Text: Romans 1:1-17 (“made right by faith”)
Last week as I followed the news, I wondered if Alberta’s Council of Catholic School Superintendents was playing a Halloween trick on the province.
Halloween is just two days away, and this year it has an extra significance. This year hundreds of millions of people around the world will not only wear costumes and go trick or treating on October 31. They will also mark the 500th anniversary of the start of the Protestant Reformation.
Legend has it that on October 31, 1517 Martin Luther nailed a document filled with criticisms of the leadership of the Church to a cathedral door in the German city of Wittenberg. Like almost everyone else in Western Europe, Luther was a member of the Roman Catholic Church.
There are other events that could be used to mark the start of the European rebellion against Church authority. But most historians mark the beginning of the Reformation — a movement that split the Church into Catholic and Protestant wings — with Luther’s action 500 years ago this Tuesday.
Luther and other Reformers ended a Catholic monopoly in Europe and helped to create Lutheran, Anglican, Presbyterian, Methodist, and other denominations, like the United Church of Canada.
Luther’s dispute with the Catholic leadership was sparked by the church practice of selling salvation. To finance the building of St. Peter’s Basilica in Rome, the Church sold indulgences throughout Europe. These were tokens whose purchase, the church claimed, could rescue one’s dead loved ones from the horror of purgatory and expedite their entrance into heaven.
In contrast to this, Luther argued that salvation came from faith through the power of Grace. In his reading of the Bible, there was nothing one could do to earn salvation. Instead, salvation was a gift of God, and this wonderful news was the heart of a trusting life. It was the core of Christian faith.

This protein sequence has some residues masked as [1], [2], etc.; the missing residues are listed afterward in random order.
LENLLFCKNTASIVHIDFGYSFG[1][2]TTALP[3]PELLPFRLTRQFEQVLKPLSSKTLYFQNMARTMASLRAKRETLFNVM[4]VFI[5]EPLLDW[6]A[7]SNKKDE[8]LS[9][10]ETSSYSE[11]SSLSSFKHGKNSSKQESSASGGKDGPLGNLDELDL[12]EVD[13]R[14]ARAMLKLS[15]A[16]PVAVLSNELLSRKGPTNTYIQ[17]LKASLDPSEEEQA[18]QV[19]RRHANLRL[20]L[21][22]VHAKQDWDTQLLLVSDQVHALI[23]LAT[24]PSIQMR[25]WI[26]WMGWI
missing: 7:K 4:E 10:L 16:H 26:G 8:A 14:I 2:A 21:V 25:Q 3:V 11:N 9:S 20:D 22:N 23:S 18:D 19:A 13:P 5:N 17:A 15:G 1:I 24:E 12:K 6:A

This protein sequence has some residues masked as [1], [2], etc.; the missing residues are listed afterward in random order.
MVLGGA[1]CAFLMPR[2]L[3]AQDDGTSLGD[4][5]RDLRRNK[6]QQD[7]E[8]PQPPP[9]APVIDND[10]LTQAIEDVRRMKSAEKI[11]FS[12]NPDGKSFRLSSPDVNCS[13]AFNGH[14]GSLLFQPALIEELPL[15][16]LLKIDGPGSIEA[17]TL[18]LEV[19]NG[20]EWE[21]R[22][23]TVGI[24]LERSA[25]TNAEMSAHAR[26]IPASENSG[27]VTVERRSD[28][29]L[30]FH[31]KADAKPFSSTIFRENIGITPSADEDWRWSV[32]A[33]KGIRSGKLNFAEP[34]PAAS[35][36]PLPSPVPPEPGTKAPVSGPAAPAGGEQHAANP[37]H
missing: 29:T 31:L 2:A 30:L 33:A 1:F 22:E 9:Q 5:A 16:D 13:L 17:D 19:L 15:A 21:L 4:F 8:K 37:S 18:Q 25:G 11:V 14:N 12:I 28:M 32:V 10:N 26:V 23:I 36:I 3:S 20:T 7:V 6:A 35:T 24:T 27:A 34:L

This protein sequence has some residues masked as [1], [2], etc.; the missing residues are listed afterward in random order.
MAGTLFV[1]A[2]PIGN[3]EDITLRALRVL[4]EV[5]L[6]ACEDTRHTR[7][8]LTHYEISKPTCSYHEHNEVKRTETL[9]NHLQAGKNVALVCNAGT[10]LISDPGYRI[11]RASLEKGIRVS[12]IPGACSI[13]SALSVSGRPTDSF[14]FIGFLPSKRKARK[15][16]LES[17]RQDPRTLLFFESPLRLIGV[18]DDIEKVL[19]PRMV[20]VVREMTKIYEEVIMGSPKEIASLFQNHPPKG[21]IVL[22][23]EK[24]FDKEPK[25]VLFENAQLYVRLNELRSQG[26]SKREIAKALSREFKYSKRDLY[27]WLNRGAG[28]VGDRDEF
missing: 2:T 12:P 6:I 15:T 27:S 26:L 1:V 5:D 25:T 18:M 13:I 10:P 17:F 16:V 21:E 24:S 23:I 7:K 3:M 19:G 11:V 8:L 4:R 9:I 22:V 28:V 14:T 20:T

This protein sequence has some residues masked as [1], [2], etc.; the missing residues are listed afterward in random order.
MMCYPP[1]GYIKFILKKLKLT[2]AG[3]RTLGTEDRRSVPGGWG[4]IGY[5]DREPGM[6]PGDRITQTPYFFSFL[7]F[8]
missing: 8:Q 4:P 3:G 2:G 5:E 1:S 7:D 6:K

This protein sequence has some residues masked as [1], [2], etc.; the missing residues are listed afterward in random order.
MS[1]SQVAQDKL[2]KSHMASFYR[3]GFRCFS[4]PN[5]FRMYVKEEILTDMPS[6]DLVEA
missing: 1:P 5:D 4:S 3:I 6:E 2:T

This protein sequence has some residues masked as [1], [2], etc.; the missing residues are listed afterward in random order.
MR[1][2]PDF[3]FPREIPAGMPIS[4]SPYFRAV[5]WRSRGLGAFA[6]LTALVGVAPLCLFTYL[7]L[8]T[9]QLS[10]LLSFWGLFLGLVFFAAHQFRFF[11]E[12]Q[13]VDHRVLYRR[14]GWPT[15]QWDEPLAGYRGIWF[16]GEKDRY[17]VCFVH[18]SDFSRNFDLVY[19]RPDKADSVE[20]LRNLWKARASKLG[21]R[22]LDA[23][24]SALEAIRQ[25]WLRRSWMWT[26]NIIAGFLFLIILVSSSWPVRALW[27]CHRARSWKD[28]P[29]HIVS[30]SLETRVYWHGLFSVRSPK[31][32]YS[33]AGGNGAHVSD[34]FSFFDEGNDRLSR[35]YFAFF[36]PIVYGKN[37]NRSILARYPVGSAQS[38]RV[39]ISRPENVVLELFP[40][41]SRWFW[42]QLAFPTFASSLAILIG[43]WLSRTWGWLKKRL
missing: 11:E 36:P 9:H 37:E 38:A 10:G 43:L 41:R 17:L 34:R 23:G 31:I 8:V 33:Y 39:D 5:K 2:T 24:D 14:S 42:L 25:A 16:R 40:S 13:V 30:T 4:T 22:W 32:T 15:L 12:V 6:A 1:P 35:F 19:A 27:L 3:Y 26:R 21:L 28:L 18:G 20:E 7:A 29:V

In the years that followed, Luther’s moves away from Catholic teaching went further. Along with other Reformers, he rejected Papal authority, used German in worship instead of Latin, and created churches that were more open to social change than the Roman Church.
For the next 100 years, Europe was racked by religious conflicts that resulted in millions of deaths. Happily, when peace treaties were signed in 1648, toleration slowly spread across Europe. Today, Christian-majority countries often contain scores of different denominations; and they usually compete by peaceful means.
The Protestant Reformation challenged hierarchical authority and opened the way to new learnings. This is not to say that Luther was a liberal. His writings included some that were viciously anti-Semitic, and he held other ideas that today we might label as misguided or intolerant. Still, the Reformation accelerated many of the changes that moved Europe into the modern era.
But the Reformation did not do away with the Roman Church. Five hundred years after Luther, the Catholic Church is still the largest religious denomination in the world, including here in Alberta. And although the Catholic Church is different today than it was in 1517, it is still an institution that many would like to see reformed.
This morning in talking about the Reformation, I also talk about the Alberta Council of Catholic School Superintendents because of a controversy last week over sex education between the Council and the provincial government.
Catholic leaders are worried about a rewrite of Alberta’s school curriculum. Despite being funded by the province, Catholic leaders don’t want their schools to teach about safe sex, consent in marriage, contraception, and human rights for sexual and gender minorities. They claim that such ideas violate “the Catholic faith.”
All the doctrines of the Catholic Church used to be pre-modern. But over the last 150 years, Catholicism has accommodated science. So, there is no clash between the government and Catholic leaders on subjects like physics or geology. But sex education is different. The Catholic church still clings to pre-modern moral codes. It doesn’t allow women to become priests and it denounces birth control and homosexuality. While Catholic leaders no longer use Latin in worship and no longer teach that the sun revolves around the earth, they proclaim a morality that would not have been out of place five hundred or 3,000 years ago.